As part of the AMA Conference in 2019 we ran a series of one-to-one consultancy sessions about online accessibility.

Covering everything from code to content, our aim is to help organisations improve the accessibility of their websites. Then, share what they've achieved; encouraging others to do the same.

The following resources should be helpful whether you came along to a session with us or not.

Simple, practical tips to improve the accessibility of your website:
  • Add ‘alt text’ to images so that visuals can be described by screenreaders.
  • Make sure linked text makes sense out of context. People may be reading through a list of all the links on a page, so avoid phrases like ‘click here’ and ‘follow this link’.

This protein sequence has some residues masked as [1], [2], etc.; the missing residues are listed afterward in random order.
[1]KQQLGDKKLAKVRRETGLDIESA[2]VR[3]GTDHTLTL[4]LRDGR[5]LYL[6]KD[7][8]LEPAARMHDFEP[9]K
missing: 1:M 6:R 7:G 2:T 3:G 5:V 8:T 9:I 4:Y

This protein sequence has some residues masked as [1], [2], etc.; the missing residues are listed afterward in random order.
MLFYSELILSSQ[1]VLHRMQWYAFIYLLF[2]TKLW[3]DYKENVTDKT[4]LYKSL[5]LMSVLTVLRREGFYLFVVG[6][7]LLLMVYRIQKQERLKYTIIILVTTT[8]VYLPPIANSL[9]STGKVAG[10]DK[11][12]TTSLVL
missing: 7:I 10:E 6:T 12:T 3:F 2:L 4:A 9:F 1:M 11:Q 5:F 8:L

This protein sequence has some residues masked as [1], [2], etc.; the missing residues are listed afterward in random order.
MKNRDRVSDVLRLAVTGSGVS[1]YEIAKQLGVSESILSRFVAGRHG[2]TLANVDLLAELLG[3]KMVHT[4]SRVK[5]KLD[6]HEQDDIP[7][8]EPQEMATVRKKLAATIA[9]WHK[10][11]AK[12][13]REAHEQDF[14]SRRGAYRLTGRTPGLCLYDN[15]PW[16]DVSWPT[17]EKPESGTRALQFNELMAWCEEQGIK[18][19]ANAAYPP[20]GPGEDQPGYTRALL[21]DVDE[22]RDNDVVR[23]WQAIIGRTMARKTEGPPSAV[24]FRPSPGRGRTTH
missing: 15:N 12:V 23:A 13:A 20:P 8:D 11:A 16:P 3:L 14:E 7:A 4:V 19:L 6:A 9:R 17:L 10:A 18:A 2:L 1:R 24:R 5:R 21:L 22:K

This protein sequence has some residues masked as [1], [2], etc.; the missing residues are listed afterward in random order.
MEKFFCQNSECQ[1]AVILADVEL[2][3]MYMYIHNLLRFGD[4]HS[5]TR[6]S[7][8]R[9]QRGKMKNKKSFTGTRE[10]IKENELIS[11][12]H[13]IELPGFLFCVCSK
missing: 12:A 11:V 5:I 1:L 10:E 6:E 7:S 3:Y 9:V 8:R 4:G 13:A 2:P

• Be an advocate for your audiences by considering whose needs aren’t currently being met by your website – and what could be done to change that.
  • Run free online assessment tools (such as Lighthouse, ChromeVox and NoCoffee) periodically to identify any easy-wins that will go towards making your website more accessible.
  • Celebrate and share what you’ve done! Small changes have a big impact, so encouraging others to follow your lead will help to improve online accessibility in the arts.

Useful blog posts

Creating An Access Culture

We've compiled 5 top tips for creating an access culture in your digital marketing team; read all about it on the AMA website.

Related Posts

If you missed us at the conference and would like to discuss a bespoke accessibility audit and report for your organisation, get in touch with Kate Mroczkowski.

(Discount for AMA Member organisations.)